Recent trend in management of all forms of surgical problems are towards minimally invasive techniques.. Current use of laparoscopy in the diagnosis and management of trauma patients is a natural extension of this trend.  Several studies show that laparoscopy is a useful modality in evaluating and managing hemodynamically stable trauma patients with blunt or penetrating injuries. Use of laparoscopy in select patients with abdominal trauma will decrease the rate of negative and nontherapeutic laparotomies, thereby lowering morbidity and mortality, decreasing length of hospitalization, and provide more efficient utilization of available resources. As technology and surgeons expertise continues to improve, more standard therapeutic interventions may be done laparoscopically in the future. For a long time mandatory surgical exploration for penetrating wounds to the abdomen has been a surgical dictum. Although non-operative management of blunt solid organ injuries and low-energy penetrating injuries is well established, the same may not true for gunshot wounds. Majority of patients sustaining gunshot injury to the abdomen warrant immediate laparotomy to control bleeding and contain contamination. Non-operative treatment of patients with a penetrating injury is acceptable only in a highly selected subset of hemodynamically stable adult patients without peritonitis. Although the physical examination remains the cornerstone in the evaluation of patients with abdominal trauma, other techniques such as computed tomography, diagnostic peritoneal lavage are available, but diagnostic laparoscopy allows accurate diagnosis of intra-abdominal injury especially in patients where the clinical examination or other above mentioned investigations are equivocal and may warrant the necessity for a laparotomy.. The ability to exclude internal organ injury non-operatively avoids the potential complications of unnecessary laparotomy. Clinical data to support selective non-operative management of certain gunshot injuries to the abdomen are accumulating, but the approach has risks and requires careful collaborative management by emergency physicians and surgeons experienced in the care of penetrating injury.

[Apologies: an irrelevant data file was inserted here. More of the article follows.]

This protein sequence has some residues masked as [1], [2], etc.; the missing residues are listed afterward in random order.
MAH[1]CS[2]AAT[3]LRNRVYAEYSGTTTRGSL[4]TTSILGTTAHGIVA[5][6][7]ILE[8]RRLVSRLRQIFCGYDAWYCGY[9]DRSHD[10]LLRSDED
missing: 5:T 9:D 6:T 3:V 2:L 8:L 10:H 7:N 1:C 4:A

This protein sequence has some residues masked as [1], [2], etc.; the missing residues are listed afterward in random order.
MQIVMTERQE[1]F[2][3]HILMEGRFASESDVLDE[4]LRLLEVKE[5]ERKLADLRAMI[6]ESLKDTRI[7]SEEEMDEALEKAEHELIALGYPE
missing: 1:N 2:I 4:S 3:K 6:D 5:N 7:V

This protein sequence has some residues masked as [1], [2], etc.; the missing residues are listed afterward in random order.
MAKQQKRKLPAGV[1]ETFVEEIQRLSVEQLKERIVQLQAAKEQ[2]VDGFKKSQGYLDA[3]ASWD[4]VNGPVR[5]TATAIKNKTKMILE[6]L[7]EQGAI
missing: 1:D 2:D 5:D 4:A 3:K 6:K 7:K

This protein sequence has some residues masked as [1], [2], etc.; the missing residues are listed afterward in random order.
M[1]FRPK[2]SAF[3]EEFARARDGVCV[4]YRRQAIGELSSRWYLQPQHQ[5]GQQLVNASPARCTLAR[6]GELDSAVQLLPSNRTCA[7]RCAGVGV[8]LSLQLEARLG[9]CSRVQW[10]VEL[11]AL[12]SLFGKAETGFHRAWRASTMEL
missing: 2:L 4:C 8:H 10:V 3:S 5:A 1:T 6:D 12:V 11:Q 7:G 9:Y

The ability of diagnostic laparoscopy to accurately determine anterior peritoneal penetration from stab and gunshot wounds has been proven. In patients presenting with hemoperitoneum with hemodynamic instability, the management is emergency exploratory laparotomy to check the bleeding. If, on the other hand, the patient is hemodynamically stable, the management is controversial. Such patients usually undergo emergency exploratory laparotomy, and in 15-30% of the cases the operation is unnecessary, as there is spontaneous homeostasis of the lesion producing the hemoperitoneum [3]. In these patients, in order to avoid the unnecessary laparotomy, diagnostic laparoscopy serves as a better tool.